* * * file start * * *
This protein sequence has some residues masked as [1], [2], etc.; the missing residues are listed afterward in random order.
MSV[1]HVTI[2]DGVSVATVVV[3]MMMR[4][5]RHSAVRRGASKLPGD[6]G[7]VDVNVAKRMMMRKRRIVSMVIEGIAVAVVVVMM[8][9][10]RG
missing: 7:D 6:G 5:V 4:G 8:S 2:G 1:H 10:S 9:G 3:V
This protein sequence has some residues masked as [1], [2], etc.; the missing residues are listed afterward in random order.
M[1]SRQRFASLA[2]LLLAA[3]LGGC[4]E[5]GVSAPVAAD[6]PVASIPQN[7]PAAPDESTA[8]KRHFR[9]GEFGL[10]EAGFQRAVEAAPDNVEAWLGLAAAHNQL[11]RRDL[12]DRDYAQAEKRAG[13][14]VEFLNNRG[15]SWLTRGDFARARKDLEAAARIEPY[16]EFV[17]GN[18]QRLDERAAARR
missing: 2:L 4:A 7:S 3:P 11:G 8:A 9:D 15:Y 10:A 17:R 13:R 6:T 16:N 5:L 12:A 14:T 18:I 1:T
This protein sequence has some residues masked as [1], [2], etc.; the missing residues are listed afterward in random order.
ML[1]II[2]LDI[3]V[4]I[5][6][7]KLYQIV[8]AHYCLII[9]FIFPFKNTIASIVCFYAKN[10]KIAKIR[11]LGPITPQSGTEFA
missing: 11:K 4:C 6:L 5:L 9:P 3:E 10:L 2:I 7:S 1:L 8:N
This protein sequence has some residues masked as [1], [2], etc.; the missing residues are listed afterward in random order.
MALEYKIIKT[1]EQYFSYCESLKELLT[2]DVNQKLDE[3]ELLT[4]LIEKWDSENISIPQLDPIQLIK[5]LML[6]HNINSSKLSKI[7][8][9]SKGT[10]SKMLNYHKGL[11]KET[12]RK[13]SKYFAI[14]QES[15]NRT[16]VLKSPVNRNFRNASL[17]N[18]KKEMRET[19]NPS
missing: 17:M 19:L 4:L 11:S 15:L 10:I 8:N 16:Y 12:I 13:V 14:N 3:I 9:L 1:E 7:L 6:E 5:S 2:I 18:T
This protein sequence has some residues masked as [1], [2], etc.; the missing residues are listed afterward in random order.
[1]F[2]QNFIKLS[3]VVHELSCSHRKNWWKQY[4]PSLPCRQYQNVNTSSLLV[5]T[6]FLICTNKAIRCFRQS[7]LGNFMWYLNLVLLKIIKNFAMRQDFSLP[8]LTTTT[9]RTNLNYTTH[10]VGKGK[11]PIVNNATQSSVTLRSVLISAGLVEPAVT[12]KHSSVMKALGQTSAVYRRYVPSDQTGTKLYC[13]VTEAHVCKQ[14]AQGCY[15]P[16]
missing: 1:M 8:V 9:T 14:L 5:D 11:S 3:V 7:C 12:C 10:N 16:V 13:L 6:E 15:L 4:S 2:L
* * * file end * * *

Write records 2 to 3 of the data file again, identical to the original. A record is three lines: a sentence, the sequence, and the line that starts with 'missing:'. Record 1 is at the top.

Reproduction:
This protein sequence has some residues masked as [1], [2], etc.; the missing residues are listed afterward in random order.
M[1]SRQRFASLA[2]LLLAA[3]LGGC[4]E[5]GVSAPVAAD[6]PVASIPQN[7]PAAPDESTA[8]KRHFR[9]GEFGL[10]EAGFQRAVEAAPDNVEAWLGLAAAHNQL[11]RRDL[12]DRDYAQAEKRAG[13][14]VEFLNNRG[15]SWLTRGDFARARKDLEAAARIEPY[16]EFV[17]GN[18]QRLDERAAARR
missing: 2:L 4:A 7:S 3:P 11:G 8:A 9:D 15:Y 10:A 17:R 13:R 6:T 16:N 5:L 12:A 14:T 18:I 1:T
This protein sequence has some residues masked as [1], [2], etc.; the missing residues are listed afterward in random order.
ML[1]II[2]LDI[3]V[4]I[5][6][7]KLYQIV[8]AHYCLII[9]FIFPFKNTIASIVCFYAKN[10]KIAKIR[11]LGPITPQSGTEFA
missing: 11:K 4:C 6:L 5:L 9:P 3:E 10:L 2:I 7:S 1:L 8:N